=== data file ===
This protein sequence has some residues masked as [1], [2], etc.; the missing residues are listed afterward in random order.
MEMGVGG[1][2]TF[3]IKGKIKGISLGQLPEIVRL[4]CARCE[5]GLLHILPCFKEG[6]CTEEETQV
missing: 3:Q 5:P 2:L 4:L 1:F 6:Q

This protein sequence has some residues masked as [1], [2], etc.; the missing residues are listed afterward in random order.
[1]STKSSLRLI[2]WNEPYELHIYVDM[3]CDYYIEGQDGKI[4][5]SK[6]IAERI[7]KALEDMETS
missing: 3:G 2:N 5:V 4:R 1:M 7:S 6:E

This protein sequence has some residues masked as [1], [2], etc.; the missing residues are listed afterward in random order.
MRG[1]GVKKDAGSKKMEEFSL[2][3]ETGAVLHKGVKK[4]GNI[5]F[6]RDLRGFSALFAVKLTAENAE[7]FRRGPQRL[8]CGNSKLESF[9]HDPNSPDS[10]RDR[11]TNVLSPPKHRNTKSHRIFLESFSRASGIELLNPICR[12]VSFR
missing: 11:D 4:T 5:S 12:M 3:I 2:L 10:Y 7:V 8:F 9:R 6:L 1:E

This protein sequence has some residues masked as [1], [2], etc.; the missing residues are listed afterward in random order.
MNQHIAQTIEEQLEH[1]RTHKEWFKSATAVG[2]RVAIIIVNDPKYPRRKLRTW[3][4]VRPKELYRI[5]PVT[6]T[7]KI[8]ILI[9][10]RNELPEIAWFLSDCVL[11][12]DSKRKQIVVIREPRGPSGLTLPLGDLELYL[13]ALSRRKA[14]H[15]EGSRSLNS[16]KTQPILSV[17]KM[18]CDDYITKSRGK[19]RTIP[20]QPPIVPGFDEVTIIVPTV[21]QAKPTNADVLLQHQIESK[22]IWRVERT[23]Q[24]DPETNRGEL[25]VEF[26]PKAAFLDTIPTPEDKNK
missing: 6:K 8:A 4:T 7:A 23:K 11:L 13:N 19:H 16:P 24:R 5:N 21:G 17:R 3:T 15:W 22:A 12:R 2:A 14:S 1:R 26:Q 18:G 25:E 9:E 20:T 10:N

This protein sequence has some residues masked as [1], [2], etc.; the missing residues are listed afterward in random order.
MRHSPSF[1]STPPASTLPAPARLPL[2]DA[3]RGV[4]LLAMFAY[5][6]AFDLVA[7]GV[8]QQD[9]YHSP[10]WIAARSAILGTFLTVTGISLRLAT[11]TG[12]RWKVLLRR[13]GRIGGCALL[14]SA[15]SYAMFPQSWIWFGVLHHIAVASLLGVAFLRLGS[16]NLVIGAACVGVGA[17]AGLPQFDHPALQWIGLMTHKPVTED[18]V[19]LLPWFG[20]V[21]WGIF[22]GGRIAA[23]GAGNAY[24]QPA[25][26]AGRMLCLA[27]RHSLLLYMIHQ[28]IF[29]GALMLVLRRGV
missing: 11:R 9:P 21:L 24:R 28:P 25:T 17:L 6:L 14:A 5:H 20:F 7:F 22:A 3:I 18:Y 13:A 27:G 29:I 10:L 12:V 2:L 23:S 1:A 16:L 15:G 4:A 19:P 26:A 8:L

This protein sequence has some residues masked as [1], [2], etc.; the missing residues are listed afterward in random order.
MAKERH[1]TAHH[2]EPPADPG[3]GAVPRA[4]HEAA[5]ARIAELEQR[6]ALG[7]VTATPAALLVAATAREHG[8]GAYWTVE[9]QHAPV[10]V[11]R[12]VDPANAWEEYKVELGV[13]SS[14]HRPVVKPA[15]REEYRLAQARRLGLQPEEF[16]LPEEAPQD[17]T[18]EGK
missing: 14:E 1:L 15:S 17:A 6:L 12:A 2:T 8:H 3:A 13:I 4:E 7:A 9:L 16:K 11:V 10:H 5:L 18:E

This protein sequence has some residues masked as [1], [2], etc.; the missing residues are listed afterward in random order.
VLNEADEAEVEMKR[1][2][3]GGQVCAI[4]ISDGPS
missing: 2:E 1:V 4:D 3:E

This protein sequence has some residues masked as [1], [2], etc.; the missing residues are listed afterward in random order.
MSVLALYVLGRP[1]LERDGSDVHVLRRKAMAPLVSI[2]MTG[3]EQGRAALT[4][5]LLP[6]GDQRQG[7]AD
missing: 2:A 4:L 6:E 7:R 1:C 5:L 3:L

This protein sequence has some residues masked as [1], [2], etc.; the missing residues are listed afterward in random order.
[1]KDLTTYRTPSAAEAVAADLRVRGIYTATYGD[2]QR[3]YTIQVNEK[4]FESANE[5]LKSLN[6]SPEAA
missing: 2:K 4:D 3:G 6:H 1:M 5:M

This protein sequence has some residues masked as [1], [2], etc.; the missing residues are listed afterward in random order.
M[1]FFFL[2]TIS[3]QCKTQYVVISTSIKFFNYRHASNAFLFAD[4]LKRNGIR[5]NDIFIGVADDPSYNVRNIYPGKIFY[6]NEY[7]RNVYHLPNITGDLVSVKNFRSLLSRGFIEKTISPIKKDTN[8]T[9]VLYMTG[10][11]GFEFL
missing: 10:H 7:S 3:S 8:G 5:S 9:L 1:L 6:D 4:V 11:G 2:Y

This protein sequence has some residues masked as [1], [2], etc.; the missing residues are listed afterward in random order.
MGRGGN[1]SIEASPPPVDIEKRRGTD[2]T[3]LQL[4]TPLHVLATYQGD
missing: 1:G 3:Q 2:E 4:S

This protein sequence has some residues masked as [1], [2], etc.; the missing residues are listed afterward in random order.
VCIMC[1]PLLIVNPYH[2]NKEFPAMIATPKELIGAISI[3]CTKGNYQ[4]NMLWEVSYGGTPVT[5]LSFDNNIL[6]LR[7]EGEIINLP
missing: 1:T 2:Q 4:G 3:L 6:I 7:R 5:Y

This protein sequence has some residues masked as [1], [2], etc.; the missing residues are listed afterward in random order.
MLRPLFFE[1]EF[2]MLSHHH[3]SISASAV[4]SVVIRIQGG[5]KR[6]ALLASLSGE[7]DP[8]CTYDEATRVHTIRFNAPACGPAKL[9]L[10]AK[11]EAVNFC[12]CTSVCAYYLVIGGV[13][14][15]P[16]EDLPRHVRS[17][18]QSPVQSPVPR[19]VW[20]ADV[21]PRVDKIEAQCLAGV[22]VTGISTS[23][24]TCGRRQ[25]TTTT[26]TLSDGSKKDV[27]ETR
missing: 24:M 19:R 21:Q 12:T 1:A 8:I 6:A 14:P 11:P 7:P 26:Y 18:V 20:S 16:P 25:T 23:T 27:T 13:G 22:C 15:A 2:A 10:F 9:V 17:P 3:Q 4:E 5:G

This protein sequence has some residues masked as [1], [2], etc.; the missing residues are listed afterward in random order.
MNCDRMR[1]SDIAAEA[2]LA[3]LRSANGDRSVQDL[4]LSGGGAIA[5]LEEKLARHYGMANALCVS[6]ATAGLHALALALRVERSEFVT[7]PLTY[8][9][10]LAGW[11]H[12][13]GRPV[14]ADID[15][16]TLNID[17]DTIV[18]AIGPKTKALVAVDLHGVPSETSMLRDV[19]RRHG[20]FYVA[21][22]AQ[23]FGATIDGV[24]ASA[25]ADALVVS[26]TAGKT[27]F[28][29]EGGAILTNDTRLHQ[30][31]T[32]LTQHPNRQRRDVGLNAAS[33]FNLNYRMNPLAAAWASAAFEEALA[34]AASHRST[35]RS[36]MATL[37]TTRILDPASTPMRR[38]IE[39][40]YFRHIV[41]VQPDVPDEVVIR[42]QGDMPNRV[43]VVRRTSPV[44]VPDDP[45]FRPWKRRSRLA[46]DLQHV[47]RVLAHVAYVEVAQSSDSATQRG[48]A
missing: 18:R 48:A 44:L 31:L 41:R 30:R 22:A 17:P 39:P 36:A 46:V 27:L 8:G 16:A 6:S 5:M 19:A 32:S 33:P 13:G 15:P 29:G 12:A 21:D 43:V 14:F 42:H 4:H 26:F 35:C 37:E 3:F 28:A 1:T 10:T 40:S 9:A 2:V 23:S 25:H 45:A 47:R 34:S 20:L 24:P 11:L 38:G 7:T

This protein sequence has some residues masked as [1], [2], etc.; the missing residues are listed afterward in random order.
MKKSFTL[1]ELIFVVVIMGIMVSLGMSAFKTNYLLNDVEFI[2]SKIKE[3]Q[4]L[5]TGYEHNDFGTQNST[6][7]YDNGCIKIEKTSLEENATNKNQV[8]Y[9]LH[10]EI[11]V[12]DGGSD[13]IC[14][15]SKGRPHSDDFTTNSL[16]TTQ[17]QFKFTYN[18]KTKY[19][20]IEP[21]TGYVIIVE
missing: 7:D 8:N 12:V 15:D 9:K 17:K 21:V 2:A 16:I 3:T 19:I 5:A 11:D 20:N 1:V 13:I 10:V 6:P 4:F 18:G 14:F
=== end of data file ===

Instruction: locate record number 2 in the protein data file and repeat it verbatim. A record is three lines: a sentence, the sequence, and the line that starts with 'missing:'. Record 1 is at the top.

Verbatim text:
This protein sequence has some residues masked as [1], [2], etc.; the missing residues are listed afterward in random order.
[1]STKSSLRLI[2]WNEPYELHIYVDM[3]CDYYIEGQDGKI[4][5]SK[6]IAERI[7]KALEDMETS
missing: 3:G 2:N 5:V 4:R 1:M 7:S 6:E